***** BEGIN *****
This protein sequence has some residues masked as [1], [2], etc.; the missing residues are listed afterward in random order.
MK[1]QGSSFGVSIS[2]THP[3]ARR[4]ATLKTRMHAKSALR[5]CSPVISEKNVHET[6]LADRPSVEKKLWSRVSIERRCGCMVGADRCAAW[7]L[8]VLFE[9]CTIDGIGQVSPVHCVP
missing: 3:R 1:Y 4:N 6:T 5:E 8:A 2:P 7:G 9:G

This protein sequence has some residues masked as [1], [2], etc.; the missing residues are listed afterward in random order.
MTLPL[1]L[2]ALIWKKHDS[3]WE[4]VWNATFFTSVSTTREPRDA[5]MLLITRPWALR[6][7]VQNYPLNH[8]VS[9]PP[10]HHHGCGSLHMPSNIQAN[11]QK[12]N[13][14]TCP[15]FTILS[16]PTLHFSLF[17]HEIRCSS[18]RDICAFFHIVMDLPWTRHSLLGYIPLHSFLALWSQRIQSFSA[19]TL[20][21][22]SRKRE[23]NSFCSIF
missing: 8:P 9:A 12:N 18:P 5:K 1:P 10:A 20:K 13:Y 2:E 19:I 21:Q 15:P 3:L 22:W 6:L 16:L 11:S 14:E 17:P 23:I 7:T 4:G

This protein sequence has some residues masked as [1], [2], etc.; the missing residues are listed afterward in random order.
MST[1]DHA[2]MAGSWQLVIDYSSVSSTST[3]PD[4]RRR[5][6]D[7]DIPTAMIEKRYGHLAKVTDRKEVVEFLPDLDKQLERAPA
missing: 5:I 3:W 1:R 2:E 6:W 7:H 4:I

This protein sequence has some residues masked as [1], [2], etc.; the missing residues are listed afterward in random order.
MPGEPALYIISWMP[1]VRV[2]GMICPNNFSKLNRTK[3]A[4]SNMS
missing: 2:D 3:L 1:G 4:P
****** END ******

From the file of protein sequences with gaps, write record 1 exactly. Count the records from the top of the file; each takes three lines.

This protein sequence has some residues masked as [1], [2], etc.; the missing residues are listed afterward in random order.
MK[1]QGSSFGVSIS[2]THP[3]ARR[4]ATLKTRMHAKSALR[5]CSPVISEKNVHET[6]LADRPSVEKKLWSRVSIERRCGCMVGADRCAAW[7]L[8]VLFE[9]CTIDGIGQVSPVHCVP
missing: 3:R 1:Y 4:N 6:T 5:E 8:A 2:P 7:G 9:G